In each of the waveform diagrams except diagram C representing electrical power, positive excursions denote torque or speed in the forward direction while negative excursions denote torque or speed in the reverse direction. Positive values in diagram C represent power flow from the power source 14 to the motor 12, while negative values represent power delivered to the power source 14 from the motor 12 operating in the generating mode. PG,11
Assume that a time t=0, a vehicle (not shown) incorporating the present invention and having a vehicle drive 22 is starting from rest and that positive torque is demanded by an operator actuating the switch 24.
When the torque demand switch 24 is actuated, the wiper of the selector switch 44a is moved to the POS terminal and a high state signal is coupled thereto which is in turn coupled to the AND gate 60 and the OR gate 62. Since the speed of the transmission output is zero, a high state signal is generated by the AND gate 60 and hence the signal FWD is generated and is coupled to the motor driver 56 to command the motor 12 to operate in the forward direction. It should be noted that due to the inertia of the moving parts of the motor, there will be some delay between the generation of a command for the motor and the actual implementation of the command thereby.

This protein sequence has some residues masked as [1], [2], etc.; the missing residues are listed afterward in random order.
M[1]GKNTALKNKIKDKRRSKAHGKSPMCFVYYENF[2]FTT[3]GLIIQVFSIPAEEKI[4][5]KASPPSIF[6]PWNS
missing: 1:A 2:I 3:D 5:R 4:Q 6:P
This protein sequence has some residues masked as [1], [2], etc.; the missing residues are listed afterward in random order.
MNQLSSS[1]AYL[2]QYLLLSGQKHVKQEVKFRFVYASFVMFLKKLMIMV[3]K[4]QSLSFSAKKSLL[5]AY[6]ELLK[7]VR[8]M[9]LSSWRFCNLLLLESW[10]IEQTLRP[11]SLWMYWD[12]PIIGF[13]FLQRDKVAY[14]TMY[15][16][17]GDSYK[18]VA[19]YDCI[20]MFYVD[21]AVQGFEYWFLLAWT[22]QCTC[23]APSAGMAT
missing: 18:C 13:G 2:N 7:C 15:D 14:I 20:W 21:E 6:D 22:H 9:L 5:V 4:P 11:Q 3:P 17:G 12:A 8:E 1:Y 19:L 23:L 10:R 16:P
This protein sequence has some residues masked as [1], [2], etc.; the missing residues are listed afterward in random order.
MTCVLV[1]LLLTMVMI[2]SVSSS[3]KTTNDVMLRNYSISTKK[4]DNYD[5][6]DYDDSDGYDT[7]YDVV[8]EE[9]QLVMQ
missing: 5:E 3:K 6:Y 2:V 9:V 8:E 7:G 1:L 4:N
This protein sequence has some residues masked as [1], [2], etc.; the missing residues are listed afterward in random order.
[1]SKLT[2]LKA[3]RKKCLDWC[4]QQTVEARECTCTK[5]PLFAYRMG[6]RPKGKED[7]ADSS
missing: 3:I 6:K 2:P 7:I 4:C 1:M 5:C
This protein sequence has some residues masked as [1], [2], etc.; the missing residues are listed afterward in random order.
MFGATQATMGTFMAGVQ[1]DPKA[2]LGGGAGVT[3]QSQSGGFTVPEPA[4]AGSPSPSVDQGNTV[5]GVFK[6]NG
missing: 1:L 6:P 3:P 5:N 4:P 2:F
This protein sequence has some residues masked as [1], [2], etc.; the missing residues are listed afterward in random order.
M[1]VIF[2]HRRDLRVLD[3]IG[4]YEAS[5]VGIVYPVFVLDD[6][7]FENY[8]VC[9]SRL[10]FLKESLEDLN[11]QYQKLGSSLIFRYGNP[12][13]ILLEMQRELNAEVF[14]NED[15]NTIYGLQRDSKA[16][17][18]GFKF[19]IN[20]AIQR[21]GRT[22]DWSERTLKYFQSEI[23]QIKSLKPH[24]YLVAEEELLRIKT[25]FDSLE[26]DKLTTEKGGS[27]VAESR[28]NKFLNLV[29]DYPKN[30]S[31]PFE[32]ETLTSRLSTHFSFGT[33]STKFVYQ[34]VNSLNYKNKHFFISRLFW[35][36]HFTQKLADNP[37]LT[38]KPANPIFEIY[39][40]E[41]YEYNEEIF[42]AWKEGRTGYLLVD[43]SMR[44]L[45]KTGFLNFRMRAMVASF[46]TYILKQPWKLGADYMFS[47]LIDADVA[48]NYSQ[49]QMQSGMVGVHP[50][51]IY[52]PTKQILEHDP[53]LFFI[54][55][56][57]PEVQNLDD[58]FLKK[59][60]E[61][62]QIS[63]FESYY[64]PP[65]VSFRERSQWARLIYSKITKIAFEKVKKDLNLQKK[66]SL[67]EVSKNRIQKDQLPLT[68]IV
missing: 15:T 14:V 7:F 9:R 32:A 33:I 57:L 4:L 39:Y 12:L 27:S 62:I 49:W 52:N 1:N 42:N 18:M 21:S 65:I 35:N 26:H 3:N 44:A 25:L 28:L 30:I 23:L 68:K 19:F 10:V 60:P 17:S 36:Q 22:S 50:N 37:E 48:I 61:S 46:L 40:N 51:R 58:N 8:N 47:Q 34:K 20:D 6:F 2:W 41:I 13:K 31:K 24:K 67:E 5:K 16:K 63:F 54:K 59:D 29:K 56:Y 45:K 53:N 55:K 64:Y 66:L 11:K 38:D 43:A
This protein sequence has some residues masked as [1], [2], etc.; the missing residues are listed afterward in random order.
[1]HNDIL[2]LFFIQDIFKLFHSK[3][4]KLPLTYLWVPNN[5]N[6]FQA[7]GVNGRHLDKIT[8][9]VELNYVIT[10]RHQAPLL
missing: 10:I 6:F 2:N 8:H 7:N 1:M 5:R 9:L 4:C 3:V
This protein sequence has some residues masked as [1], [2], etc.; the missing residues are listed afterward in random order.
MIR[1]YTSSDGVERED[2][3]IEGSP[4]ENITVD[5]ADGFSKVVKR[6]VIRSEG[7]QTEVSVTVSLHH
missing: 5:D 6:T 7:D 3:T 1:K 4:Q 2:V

At time t=0, the transmission input torque, and hence the electrical power delivered to the motor 12 rise abruptly to a value greater than zero, such rise being due to the necessary input power required to start the motor.
As seen in FIG. 3, between time t=0 and t=t1, transmission output torque is limited by the pressure limiter 40 to a constant value. During this interval, the electrical power delivered to the motor 12 by the power source 14 gradually increases to the maximum rating of the motor 12. Also, the transmission input torque rises linearly to the maximum input torque for the transmission 18.